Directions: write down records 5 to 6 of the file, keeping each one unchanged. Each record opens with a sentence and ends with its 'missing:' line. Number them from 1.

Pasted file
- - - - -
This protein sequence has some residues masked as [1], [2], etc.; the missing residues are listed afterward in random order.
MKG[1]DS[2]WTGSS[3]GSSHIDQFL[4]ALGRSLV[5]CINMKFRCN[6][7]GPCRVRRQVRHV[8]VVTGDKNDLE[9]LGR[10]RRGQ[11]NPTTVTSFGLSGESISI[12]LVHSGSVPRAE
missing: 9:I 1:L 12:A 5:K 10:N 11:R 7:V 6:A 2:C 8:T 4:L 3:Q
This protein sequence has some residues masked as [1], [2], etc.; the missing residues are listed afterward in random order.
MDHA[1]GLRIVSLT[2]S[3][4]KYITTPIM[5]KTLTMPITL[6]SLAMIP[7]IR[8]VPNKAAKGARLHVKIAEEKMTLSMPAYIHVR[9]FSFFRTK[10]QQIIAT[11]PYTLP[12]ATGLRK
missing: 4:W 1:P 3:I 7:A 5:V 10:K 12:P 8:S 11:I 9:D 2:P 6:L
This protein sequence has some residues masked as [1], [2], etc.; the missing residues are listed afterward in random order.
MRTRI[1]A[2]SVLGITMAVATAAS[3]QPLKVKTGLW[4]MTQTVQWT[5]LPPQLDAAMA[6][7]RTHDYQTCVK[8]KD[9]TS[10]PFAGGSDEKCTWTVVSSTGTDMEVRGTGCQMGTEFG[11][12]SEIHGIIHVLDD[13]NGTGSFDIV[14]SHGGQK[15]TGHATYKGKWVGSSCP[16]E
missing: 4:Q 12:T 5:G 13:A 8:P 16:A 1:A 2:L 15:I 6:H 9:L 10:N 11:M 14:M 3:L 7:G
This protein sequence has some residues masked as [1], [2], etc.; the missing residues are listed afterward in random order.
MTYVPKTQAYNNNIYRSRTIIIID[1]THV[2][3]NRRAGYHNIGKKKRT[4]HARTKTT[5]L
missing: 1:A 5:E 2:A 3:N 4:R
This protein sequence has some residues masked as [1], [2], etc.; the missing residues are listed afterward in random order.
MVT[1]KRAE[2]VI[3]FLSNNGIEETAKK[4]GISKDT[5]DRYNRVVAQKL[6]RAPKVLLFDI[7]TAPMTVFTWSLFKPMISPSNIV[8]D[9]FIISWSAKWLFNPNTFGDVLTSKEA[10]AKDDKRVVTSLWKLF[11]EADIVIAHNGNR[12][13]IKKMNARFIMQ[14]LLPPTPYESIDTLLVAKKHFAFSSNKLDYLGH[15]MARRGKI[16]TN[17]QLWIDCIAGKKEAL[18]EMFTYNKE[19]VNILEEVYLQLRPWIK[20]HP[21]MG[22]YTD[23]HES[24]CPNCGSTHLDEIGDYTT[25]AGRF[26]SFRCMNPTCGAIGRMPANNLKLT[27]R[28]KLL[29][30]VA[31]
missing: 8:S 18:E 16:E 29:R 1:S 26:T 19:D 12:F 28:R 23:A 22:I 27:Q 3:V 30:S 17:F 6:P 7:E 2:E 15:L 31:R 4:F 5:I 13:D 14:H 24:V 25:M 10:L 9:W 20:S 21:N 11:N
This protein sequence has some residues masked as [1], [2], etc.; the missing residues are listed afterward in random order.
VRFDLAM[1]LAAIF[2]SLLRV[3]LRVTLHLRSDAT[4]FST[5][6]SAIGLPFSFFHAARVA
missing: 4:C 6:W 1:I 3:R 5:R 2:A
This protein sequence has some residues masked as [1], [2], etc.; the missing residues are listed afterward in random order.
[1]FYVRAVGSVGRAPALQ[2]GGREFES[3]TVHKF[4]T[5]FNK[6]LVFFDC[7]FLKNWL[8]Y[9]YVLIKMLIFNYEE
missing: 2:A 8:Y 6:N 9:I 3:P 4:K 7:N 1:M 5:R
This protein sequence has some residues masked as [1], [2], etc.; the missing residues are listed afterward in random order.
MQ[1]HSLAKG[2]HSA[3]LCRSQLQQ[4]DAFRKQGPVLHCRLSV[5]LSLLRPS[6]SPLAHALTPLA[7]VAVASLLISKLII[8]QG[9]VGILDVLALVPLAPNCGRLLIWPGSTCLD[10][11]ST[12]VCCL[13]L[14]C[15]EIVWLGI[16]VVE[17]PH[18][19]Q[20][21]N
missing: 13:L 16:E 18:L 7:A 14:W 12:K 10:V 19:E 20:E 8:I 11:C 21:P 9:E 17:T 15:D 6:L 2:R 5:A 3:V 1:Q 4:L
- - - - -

This protein sequence has some residues masked as [1], [2], etc.; the missing residues are listed afterward in random order.
MVT[1]KRAE[2]VI[3]FLSNNGIEETAKK[4]GISKDT[5]DRYNRVVAQKL[6]RAPKVLLFDI[7]TAPMTVFTWSLFKPMISPSNIV[8]D[9]FIISWSAKWLFNPNTFGDVLTSKEA[10]AKDDKRVVTSLWKLF[11]EADIVIAHNGNR[12][13]IKKMNARFIMQ[14]LLPPTPYESIDTLLVAKKHFAFSSNKLDYLGH[15]MARRGKI[16]TN[17]QLWIDCIAGKKEAL[18]EMFTYNKE[19]VNILEEVYLQLRPWIK[20]HP[21]MG[22]YTD[23]HES[24]CPNCGSTHLDEIGDYTT[25]AGRF[26]SFRCMNPTCGAIGRMPANNLKLT[27]R[28]KLL[29][30]VA[31]
missing: 8:S 18:E 16:E 29:R 1:S 26:T 19:D 12:F 28:R 23:A 22:I 27:Q 3:V 30:S 17:F 6:P 7:E 2:E 15:L 31:R 4:F 5:I 13:D 14:H 24:V 25:M 10:L 9:W 20:S 21:N 11:N
This protein sequence has some residues masked as [1], [2], etc.; the missing residues are listed afterward in random order.
VRFDLAM[1]LAAIF[2]SLLRV[3]LRVTLHLRSDAT[4]FST[5][6]SAIGLPFSFFHAARVA
missing: 4:C 6:W 1:I 3:R 5:R 2:A